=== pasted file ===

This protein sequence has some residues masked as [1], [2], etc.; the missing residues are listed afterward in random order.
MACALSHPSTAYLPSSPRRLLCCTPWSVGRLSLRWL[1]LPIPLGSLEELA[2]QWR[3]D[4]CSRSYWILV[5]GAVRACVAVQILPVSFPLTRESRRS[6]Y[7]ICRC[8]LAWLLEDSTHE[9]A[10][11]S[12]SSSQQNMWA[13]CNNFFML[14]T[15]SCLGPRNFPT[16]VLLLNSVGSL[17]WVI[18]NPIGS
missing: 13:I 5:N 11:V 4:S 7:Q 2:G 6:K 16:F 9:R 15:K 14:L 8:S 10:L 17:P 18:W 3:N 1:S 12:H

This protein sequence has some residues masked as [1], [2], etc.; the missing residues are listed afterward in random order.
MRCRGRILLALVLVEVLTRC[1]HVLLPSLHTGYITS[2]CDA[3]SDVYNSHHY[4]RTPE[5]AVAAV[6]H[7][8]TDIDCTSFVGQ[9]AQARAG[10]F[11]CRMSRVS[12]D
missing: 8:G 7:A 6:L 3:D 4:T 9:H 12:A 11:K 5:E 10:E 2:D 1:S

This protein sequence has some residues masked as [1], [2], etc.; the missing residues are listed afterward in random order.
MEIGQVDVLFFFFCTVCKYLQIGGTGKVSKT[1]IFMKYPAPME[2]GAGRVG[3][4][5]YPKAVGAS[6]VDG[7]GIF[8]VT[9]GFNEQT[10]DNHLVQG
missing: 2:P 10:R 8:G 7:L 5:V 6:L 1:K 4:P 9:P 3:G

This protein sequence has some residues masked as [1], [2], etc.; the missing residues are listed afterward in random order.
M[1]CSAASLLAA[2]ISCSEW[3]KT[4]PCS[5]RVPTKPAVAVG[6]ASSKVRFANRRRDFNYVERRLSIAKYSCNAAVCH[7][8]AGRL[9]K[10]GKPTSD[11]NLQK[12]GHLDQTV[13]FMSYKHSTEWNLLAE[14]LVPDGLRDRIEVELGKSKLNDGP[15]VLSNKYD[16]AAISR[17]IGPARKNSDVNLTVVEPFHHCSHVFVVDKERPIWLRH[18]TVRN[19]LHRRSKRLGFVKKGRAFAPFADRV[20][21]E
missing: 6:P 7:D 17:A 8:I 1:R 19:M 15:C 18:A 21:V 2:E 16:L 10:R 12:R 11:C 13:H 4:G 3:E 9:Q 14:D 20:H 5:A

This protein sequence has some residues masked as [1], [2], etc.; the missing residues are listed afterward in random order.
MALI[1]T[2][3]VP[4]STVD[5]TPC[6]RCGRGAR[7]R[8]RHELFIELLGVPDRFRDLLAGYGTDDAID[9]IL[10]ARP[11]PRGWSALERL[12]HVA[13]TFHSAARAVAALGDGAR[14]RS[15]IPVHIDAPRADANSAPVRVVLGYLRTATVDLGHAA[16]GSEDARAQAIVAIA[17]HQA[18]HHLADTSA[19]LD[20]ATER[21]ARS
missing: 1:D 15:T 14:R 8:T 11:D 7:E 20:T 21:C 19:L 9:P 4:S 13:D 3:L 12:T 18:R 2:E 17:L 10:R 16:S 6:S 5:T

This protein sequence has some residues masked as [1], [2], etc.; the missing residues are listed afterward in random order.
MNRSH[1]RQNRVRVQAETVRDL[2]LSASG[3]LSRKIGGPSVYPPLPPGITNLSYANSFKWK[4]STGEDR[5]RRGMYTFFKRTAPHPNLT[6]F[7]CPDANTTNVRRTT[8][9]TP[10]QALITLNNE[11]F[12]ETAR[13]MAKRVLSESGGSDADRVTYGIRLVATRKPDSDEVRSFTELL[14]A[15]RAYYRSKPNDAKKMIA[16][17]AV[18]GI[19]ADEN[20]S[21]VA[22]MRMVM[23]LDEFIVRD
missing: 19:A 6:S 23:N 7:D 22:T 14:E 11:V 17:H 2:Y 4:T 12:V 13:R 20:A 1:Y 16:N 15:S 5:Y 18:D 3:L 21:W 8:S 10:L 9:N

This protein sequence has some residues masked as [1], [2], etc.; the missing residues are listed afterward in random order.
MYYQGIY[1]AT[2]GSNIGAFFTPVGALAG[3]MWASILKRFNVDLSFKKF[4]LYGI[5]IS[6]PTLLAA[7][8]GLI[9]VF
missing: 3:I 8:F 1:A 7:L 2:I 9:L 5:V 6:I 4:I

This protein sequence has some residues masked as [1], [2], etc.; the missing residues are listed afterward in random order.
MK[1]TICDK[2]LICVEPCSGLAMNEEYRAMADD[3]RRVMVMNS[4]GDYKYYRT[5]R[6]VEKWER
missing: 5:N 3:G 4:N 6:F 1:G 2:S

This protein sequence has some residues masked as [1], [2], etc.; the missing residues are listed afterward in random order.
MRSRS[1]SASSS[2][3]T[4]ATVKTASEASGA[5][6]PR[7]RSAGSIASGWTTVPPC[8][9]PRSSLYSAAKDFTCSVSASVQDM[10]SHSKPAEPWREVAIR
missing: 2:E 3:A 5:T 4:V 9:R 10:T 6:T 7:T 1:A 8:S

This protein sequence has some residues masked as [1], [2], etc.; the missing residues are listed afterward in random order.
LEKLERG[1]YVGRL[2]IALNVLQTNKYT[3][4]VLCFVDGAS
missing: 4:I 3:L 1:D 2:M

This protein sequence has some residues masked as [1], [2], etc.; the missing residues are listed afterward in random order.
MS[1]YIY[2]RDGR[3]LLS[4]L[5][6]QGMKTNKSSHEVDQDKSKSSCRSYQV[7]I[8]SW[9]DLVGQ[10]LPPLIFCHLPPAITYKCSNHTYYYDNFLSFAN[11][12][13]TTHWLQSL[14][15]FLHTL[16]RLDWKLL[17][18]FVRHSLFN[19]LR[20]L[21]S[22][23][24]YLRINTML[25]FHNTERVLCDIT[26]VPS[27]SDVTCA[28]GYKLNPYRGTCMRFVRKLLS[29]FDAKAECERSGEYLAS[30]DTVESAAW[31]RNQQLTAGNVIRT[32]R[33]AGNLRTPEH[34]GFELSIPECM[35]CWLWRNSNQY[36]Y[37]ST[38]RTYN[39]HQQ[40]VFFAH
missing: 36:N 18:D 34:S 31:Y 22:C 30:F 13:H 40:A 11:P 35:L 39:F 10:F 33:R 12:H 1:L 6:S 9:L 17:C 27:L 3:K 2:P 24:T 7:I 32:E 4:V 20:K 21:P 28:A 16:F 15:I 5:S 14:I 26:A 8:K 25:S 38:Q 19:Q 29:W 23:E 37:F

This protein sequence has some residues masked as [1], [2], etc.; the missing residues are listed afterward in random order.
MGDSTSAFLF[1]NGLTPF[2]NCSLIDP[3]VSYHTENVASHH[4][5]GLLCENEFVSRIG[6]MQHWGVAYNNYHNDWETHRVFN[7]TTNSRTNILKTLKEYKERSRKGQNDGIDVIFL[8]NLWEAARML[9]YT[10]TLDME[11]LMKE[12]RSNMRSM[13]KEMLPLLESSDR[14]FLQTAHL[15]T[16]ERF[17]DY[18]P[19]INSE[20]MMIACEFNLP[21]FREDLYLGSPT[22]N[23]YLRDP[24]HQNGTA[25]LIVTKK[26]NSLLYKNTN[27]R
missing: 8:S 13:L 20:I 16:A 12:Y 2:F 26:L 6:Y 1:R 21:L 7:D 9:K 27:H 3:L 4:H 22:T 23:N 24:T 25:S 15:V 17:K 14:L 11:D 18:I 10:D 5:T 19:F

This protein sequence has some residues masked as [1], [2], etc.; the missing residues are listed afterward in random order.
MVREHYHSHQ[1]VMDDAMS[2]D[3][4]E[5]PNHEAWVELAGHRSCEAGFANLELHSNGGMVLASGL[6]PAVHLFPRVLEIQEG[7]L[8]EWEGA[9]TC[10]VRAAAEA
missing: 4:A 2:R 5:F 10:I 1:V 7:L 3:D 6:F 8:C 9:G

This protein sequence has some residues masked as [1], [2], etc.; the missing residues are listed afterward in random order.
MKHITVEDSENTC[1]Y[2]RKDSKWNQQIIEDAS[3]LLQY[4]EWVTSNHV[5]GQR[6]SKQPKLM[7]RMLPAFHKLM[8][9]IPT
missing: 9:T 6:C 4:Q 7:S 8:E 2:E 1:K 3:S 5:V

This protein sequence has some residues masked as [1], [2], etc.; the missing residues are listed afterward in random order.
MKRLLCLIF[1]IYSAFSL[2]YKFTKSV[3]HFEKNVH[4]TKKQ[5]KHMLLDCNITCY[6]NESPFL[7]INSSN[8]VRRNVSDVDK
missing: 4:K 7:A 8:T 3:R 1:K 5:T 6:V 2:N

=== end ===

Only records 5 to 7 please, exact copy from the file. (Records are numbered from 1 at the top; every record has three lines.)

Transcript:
This protein sequence has some residues masked as [1], [2], etc.; the missing residues are listed afterward in random order.
MALI[1]T[2][3]VP[4]STVD[5]TPC[6]RCGRGAR[7]R[8]RHELFIELLGVPDRFRDLLAGYGTDDAID[9]IL[10]ARP[11]PRGWSALERL[12]HVA[13]TFHSAARAVAALGDGAR[14]RS[15]IPVHIDAPRADANSAPVRVVLGYLRTATVDLGHAA[16]GSEDARAQAIVAIA[17]HQA[18]HHLADTSA[19]LD[20]ATER[21]ARS
missing: 1:D 15:T 14:R 8:T 11:D 7:E 20:T 21:C 19:L 9:P 4:S 13:D 3:L 12:T 18:R 2:E 17:L 10:R 16:S 6:S 5:T

This protein sequence has some residues masked as [1], [2], etc.; the missing residues are listed afterward in random order.
MNRSH[1]RQNRVRVQAETVRDL[2]LSASG[3]LSRKIGGPSVYPPLPPGITNLSYANSFKWK[4]STGEDR[5]RRGMYTFFKRTAPHPNLT[6]F[7]CPDANTTNVRRTT[8][9]TP[10]QALITLNNE[11]F[12]ETAR[13]MAKRVLSESGGSDADRVTYGIRLVATRKPDSDEVRSFTELL[14]A[15]RAYYRSKPNDAKKMIA[16][17]AV[18]GI[19]ADEN[20]S[21]VA[22]MRMVM[23]LDEFIVRD
missing: 19:A 6:S 23:N 7:D 22:T 14:E 11:V 17:H 2:Y 4:T 12:V 13:R 20:A 1:Y 16:N 15:S 5:Y 18:D 3:L 21:W 8:S 10:L 9:N

This protein sequence has some residues masked as [1], [2], etc.; the missing residues are listed afterward in random order.
MYYQGIY[1]AT[2]GSNIGAFFTPVGALAG[3]MWASILKRFNVDLSFKKF[4]LYGI[5]IS[6]PTLLAA[7][8]GLI[9]VF
missing: 3:I 8:F 1:A 7:L 2:I 9:L 5:V 6:I 4:I